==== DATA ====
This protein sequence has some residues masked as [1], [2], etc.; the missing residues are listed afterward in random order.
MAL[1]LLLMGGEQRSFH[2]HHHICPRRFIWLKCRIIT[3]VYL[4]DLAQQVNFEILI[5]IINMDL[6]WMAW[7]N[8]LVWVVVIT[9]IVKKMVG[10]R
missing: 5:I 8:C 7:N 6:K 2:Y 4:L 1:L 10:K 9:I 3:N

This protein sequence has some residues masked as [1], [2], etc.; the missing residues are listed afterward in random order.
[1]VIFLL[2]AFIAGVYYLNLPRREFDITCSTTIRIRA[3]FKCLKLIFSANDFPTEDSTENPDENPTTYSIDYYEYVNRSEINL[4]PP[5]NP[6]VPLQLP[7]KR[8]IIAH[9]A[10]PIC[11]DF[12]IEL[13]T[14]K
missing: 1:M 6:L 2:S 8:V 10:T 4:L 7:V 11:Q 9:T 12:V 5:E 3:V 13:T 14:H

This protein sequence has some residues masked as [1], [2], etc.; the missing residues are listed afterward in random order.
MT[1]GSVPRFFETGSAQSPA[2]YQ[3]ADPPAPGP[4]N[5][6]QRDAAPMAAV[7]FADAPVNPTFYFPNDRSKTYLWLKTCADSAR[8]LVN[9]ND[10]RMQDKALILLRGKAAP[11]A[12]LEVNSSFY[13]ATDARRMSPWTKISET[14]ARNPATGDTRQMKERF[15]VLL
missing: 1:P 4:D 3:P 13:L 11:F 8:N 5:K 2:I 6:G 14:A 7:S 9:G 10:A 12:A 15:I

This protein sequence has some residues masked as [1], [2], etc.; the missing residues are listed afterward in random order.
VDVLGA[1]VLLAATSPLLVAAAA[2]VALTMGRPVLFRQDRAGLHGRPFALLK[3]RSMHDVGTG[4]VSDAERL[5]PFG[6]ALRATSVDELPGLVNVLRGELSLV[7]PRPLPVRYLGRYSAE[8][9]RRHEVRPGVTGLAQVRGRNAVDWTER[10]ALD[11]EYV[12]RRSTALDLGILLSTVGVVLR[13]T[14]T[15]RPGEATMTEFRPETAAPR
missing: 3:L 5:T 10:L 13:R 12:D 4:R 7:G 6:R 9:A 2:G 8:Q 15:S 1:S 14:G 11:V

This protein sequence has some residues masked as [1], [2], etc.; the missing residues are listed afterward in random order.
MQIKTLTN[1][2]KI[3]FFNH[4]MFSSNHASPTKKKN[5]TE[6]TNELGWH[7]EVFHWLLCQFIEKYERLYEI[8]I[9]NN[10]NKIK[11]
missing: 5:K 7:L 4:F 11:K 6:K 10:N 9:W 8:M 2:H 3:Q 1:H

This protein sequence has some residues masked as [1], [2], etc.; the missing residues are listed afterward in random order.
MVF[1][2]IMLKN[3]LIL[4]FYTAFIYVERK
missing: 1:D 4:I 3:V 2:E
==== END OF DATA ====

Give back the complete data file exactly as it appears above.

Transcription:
This protein sequence has some residues masked as [1], [2], etc.; the missing residues are listed afterward in random order.
MAL[1]LLLMGGEQRSFH[2]HHHICPRRFIWLKCRIIT[3]VYL[4]DLAQQVNFEILI[5]IINMDL[6]WMAW[7]N[8]LVWVVVIT[9]IVKKMVG[10]R
missing: 5:I 8:C 7:N 6:K 2:Y 4:L 1:L 10:K 9:I 3:N

This protein sequence has some residues masked as [1], [2], etc.; the missing residues are listed afterward in random order.
[1]VIFLL[2]AFIAGVYYLNLPRREFDITCSTTIRIRA[3]FKCLKLIFSANDFPTEDSTENPDENPTTYSIDYYEYVNRSEINL[4]PP[5]NP[6]VPLQLP[7]KR[8]IIAH[9]A[10]PIC[11]DF[12]IEL[13]T[14]K
missing: 1:M 6:L 2:S 8:V 10:T 4:L 7:V 11:Q 9:T 12:V 5:E 3:V 13:T 14:H

This protein sequence has some residues masked as [1], [2], etc.; the missing residues are listed afterward in random order.
MT[1]GSVPRFFETGSAQSPA[2]YQ[3]ADPPAPGP[4]N[5][6]QRDAAPMAAV[7]FADAPVNPTFYFPNDRSKTYLWLKTCADSAR[8]LVN[9]ND[10]RMQDKALILLRGKAAP[11]A[12]LEVNSSFY[13]ATDARRMSPWTKISET[14]ARNPATGDTRQMKERF[15]VLL
missing: 1:P 4:D 3:P 13:L 11:F 8:N 5:K 2:I 6:G 14:A 7:S 9:G 10:A 12:A 15:I

This protein sequence has some residues masked as [1], [2], etc.; the missing residues are listed afterward in random order.
VDVLGA[1]VLLAATSPLLVAAAA[2]VALTMGRPVLFRQDRAGLHGRPFALLK[3]RSMHDVGTG[4]VSDAERL[5]PFG[6]ALRATSVDELPGLVNVLRGELSLV[7]PRPLPVRYLGRYSAE[8][9]RRHEVRPGVTGLAQVRGRNAVDWTER[10]ALD[11]EYV[12]RRSTALDLGILLSTVGVVLR[13]T[14]T[15]RPGEATMTEFRPETAAPR
missing: 3:L 5:T 10:L 13:R 12:D 4:R 7:G 6:R 9:A 2:G 8:Q 15:S 1:S 14:G 11:V

This protein sequence has some residues masked as [1], [2], etc.; the missing residues are listed afterward in random order.
MQIKTLTN[1][2]KI[3]FFNH[4]MFSSNHASPTKKKN[5]TE[6]TNELGWH[7]EVFHWLLCQFIEKYERLYEI[8]I[9]NN[10]NKIK[11]
missing: 5:K 7:L 4:F 11:K 6:K 10:N 9:W 8:M 2:H 3:Q 1:H

This protein sequence has some residues masked as [1], [2], etc.; the missing residues are listed afterward in random order.
MVF[1][2]IMLKN[3]LIL[4]FYTAFIYVERK
missing: 1:D 4:I 3:V 2:E